Controversial Scientology Documentary 'Going Clear' Has Everyone Talking & Here's What You Need To Know About It

Hollywood US star Tom Cruise inaugurates 18 September 2004 in Madrid a new centre for the controversial Church of Scientology, of which he is a member. Cruise, who attended the European premiere of his new thriller 'Collateral' in Venice earlier this month, spoke briefly in Spanish to the 1,000-odd people gathered at the new centre near the national parliament. Church members have for several days been distributing leaflets inviting people to come to 'a party which will be attended by Tom Cruise,' an AFP journalist said. Founded in the United States in 1954 by science-fiction writer L. Ron Hubbard, Scientology was accorded the status of religion there in 1993, but is regarded with suspicion in many European countries, where opponents accuse it of manipulating members for financial ends. AFP PHOTO/ Pierre-Philippe MARCOU (Photo credit should read PIERRE-PHILIPPE MARCOU/AFP/GettyImages)
Source: PIERRE-PHILIPPE MARCOU/AFP/Getty Images

"Allegedly" is a word you'll hear often in discussion of the controversial scientology documentary Going Clear. Since making its debut at the Sundance Film Festival earlier this year, the HBO documentary from Oscar winner Alex Gibney has withstood the fury of the Church of Scientology, which allegedly included establishing an entire website and social media strategy dedicated to discrediting the production and its creators. UPDATE: The Church of Scientology has reached out to Bustle, stating: "The accusations made in the film are entirely false and alleged without ever asking the Church."

Subtitled Scientology and the Prison of Belief, Going Clear features a slew of interviews with self-proclaimed Scientology defectors who are now speaking out against the Church. With this ammunition, the film attempts to reveal some of the craziest and allegedly straight-up illegal actions the Church has performed in their pursuit of discretion and maintaining some semblance of religious legitimacy, which allegedly (there’s that word again) includes slave labor, phone tapping, and one of the most highly publicized celebrity breakups of all time. Understandably, the Church is not taking this lying down. 

Going Clear: Scientology and the Prison of Belief debuts on HBO Sunday, March 29 at 8 p.m. EST, and you can bet the Church will make an even louder raucous. HBO is prepared for it. Before then, here’s everything you need to know about the documentary everyone will be talking about.

What Is Going Clear?

It all got started with a profile of Paul Haggis, a filmmaker who won two Oscars for Crash and whose screenplays for Letters to Iwo Jima and Million Dollar Baby earned him two other nominations. But more importantly, he’s an ex-Scientologist. Lawrence Wright published said profile back in a 2011 issue of The New Yorker, titled “The Apostate.” From there, the article served as Wright’s further expansion on the subject into what was his widely read Going Clear: Scientology and the Prison of Belief. Gibney's documentary takes its name and basis from this book.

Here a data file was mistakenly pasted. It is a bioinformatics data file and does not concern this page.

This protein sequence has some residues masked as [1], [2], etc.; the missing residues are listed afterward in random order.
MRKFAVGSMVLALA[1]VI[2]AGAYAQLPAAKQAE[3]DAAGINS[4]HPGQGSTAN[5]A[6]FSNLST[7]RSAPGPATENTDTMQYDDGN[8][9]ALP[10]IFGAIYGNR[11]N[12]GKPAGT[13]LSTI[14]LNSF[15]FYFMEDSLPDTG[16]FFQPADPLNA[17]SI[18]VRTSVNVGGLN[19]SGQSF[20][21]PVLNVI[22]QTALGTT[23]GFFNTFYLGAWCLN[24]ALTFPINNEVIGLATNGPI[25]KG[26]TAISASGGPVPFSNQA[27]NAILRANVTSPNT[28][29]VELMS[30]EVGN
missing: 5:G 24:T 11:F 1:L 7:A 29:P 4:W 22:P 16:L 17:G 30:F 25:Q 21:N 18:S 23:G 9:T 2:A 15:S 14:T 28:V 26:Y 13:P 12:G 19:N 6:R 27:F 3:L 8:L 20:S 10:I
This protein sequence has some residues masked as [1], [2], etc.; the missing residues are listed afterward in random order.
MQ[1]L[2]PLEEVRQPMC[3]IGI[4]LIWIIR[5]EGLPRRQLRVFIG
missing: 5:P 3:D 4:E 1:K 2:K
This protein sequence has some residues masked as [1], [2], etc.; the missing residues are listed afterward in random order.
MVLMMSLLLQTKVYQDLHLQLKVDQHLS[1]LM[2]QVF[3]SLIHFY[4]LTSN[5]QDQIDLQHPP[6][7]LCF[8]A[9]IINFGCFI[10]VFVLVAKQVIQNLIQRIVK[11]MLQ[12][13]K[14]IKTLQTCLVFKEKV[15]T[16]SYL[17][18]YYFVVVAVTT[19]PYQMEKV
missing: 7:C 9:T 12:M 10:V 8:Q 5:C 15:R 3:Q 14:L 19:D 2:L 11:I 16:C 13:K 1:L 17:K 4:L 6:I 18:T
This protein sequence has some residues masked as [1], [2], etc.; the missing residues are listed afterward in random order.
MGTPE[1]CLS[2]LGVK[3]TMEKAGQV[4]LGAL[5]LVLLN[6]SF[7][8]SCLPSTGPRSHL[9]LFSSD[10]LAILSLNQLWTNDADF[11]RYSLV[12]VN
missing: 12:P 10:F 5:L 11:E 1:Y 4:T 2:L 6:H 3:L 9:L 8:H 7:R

“There are often times good-hearted people, idealistic, but full of a kind of crushing certainty that eliminates doubt,” Wright said in the documentary. “My goal wasn’t to write an expose. It was simply to understand Scientology, trying to understand what people get out of it.” Going Clear's main aim is, as Gibney put it, "raising public awareness" on the Church and its practices. This is mainly done in telling of the rise of Scientology founder L. Ron Hubbard and that of his successor, David Miscavige. 

Why Is It So Controversial?

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Rumors of protests from the Church during the debut at Sundance caused the screening to be packed with press. During the Q&A with the filmmaker and select subjects that followed, a human barrier was reportedly erected as a precaution, though nothing happened. Given the claims made in Going Clear by its interview subjects, however, such actions were arguably warranted. 

Among the most outrageous include:

  • Borderline slave labor: the Church allegedly pays its members $.06-$.40 an hour physical labor. The Church denies these claims. 
  • IRS evasion: Hubbard allegedly set up Scientology's Sea Org in response to an investigation by the IRS for tax evasion. The Church denies these claims. 
  • The true origin of Scientology: Hubbard allegedly founded the religion to bolster his declining sci-fi book sales. The Church denies these claims. 
  • Blackmail: the Church allegedly blackmailed John Travolta with personal information to keep his sexuality in the closet. The Church denies these claims. 
  • Cutting off family ties: Church allegedly mandates that Scientologists cut off ties with family and friends who defect from the religion. The Church denies these claims. 

And then there's the big Tom Cruise-Nicole Kidman split